The 2016 presidential candidate of the New Patriotic Party, Nana Addo Dankwa Akufo-Addo, says the most effective way the Electoral Commission can regain the confidence of Ghanaians, lost in the aftermath of the disputed elections of 2012, will be through the compilation of a new voters’ register ahead of the 2016 elections.
According to Nana Akufo-Addo, Ghanaians are no longer interested in resorting to the courts to settle electoral disputes, but, rather, prefer that the EC concentrates on reforming the country’s electoral process, so that the integrity deficit being suffered by the EC is corrected.
The NPP flagbearer made this known in separate meetings in Washington DC, with the Centre for Global Development and the National Endowment for Democracy, all leading think tanks, on Wednesday, October 22.
Quoting from the CDD’s Afrobarometer report in 2014 which reported that public trust in EC has gone down from 80%, before the 2012 elections, to 42% in 2014, Nana Akufo-Addo explained this represents a significant indicator that public confidence in the EC is at an all-time low.
Additionally, the NPP flagbearer read from the damning report by the UNDP on Ghana’s Electoral Commission (“Conduct of an Institutional Assessment and the Development a Strategic Plan for the Electoral Commission of Ghana”), issued 2 months ago (16 August 2015) which stressed that: “the EC used to be the most trusted institution in the country; but not anymore.”
The UNDP report, according to Nana Akufo-Addo, concludes by categorically stating that “substantial amount has been invested on the biometric registration and verification; however, there is still no reliable voter register.”
Kofi Annan, the NPP flagbearer indicated, had also, in the aftermath of the 2012 election petition, urged the EC “not to be blinded to the flaws in Ghana’s electoral system,” and that “all concerned need to work energetically to ensure that these flaws are addressed through the necessary institutional reform.”
To this end, three of the five main political parties in Ghana, who accounted for nearly 50% of the presidential votes in 2012, have called for a new register and proposed measures to tackle the flaws encountered in compiling the 2012 register.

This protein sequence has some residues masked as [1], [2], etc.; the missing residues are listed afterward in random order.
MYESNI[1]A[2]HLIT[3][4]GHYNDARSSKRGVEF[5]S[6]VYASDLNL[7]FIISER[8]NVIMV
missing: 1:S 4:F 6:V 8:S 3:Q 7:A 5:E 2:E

We’re awaiting the response of the Electoral Commission to the mounting pressure, which seeks to address these critical problems.
“We have presented comprehensive proposals on electoral reforms. A consensus has been built on many of them. But, the one issue that is threatening confidence in the 2016 race is the stubborn refusal of the ruling party to the compilation of a new, credible register,” he said.
Nana Akufo-Addo, however, urged the new EC boss, Mrs Charlotte Osei, “to know that she can call on such renowned organisations like The International Foundation for Electoral Systems (IFES), National Democratic Institute (NDI), the International Republican Institute (IRI), National Endowment for Democracy (NED), United Nations Development Programme (UNDP), to support Ghana resolve this matter early for the budgetary considerations to be also looked at, hand in hand, timeously.”
He continued, “Other countries in the region, such as Tanzania, Cote d’Ivoire, Burkina Faso, Nigeria, and Kenya, have all ditched their similarly young but defective registers for new, credible ones. Why can’t Ghana do the same?”
The NPP flagbearer was convinced that the simple explanation why the NDC government and President Mahama want the flawed register of 2012 maintained for 2016 is because “the government believes a suspect register is the only way to guarantee victory. After all, if the administration of President John Mahama was to compete based on its record alone, its re-election would be almost unconceivable.”
In concluding, Nana Akufo-Addo noted that it is time that Ghana’s friends among the world’s leading nations realized there are significant problems brewing in one of their favourite African countries, which can be avoided. All well-meaning Ghanaians are interested in maintaining the reputation of Ghana as a peaceful, stable, democratic nation.
“Serious changes must be made to the electoral infrastructure if we are to have a chance for a genuinely democratic election. And if those changes are to happen, they have to happen now. We must start today. The clock is running out. We need your concern, your support, and your vigilance. The Ghanaian people deserve a free, fair, and credible election next year,” he ended.
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